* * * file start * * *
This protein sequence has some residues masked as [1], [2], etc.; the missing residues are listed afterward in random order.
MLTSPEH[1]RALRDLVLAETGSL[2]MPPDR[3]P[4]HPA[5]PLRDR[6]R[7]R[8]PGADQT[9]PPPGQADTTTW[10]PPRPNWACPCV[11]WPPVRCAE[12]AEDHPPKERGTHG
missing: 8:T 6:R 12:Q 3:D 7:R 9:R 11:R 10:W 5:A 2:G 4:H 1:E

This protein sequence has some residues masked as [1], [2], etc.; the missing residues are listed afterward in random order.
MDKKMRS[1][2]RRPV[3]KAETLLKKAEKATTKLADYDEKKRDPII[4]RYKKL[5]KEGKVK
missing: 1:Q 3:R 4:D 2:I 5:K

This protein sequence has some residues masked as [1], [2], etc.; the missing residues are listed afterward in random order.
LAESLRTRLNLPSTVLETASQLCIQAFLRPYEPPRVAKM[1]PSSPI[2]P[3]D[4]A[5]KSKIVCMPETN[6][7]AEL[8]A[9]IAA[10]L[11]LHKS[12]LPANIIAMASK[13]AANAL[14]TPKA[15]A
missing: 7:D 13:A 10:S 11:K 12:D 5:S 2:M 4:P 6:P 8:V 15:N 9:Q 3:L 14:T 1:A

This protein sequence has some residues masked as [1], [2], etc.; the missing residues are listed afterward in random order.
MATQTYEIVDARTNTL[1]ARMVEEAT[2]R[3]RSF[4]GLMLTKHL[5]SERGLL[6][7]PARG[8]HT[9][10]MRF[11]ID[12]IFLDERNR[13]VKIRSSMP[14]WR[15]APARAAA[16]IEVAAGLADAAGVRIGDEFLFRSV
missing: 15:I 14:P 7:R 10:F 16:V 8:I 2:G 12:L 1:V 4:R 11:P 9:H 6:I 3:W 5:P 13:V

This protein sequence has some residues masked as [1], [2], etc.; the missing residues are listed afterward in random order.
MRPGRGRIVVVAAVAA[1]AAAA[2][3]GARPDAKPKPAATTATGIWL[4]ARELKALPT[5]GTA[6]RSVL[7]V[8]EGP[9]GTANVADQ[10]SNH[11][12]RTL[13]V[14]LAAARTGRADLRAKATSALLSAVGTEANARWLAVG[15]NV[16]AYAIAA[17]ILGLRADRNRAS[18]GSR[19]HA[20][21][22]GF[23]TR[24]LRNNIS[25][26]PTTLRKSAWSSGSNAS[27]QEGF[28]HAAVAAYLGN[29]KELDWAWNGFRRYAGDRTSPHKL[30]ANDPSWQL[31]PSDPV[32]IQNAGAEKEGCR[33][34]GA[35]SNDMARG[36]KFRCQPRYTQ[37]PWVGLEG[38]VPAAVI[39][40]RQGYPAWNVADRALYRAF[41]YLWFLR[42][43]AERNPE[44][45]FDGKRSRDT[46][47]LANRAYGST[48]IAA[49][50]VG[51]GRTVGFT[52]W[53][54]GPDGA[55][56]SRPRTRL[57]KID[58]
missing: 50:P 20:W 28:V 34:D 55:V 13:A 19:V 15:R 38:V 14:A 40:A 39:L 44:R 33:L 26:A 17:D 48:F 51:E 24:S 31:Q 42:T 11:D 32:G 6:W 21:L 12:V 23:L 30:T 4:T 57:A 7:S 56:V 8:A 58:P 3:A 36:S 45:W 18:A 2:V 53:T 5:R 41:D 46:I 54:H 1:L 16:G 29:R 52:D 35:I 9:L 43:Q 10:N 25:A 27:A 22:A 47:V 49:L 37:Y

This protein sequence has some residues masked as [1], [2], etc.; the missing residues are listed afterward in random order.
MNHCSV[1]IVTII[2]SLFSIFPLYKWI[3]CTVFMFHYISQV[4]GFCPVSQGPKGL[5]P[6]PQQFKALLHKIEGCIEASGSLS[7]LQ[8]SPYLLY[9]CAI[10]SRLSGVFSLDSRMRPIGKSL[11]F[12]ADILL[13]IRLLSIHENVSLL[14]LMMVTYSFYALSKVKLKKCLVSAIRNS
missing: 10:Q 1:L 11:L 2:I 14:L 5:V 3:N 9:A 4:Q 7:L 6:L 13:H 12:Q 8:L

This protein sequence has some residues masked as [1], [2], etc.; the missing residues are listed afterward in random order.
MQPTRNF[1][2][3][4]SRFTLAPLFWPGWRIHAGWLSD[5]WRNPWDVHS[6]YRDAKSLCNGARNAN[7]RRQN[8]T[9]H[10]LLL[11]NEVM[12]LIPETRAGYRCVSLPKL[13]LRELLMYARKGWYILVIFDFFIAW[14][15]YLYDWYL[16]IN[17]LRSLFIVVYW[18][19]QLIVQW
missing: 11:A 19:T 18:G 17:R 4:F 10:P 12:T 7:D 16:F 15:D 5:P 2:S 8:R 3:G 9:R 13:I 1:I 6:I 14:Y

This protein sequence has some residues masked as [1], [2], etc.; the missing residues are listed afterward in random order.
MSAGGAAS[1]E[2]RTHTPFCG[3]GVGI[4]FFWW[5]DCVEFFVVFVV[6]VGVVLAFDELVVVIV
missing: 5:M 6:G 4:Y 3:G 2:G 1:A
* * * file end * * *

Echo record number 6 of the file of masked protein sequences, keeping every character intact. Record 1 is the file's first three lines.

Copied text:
This protein sequence has some residues masked as [1], [2], etc.; the missing residues are listed afterward in random order.
MNHCSV[1]IVTII[2]SLFSIFPLYKWI[3]CTVFMFHYISQV[4]GFCPVSQGPKGL[5]P[6]PQQFKALLHKIEGCIEASGSLS[7]LQ[8]SPYLLY[9]CAI[10]SRLSGVFSLDSRMRPIGKSL[11]F[12]ADILL[13]IRLLSIHENVSLL[14]LMMVTYSFYALSKVKLKKCLVSAIRNS
missing: 10:Q 1:L 11:L 2:I 14:L 5:V 3:N 9:A 4:Q 7:L 6:L 13:H 12:Q 8:L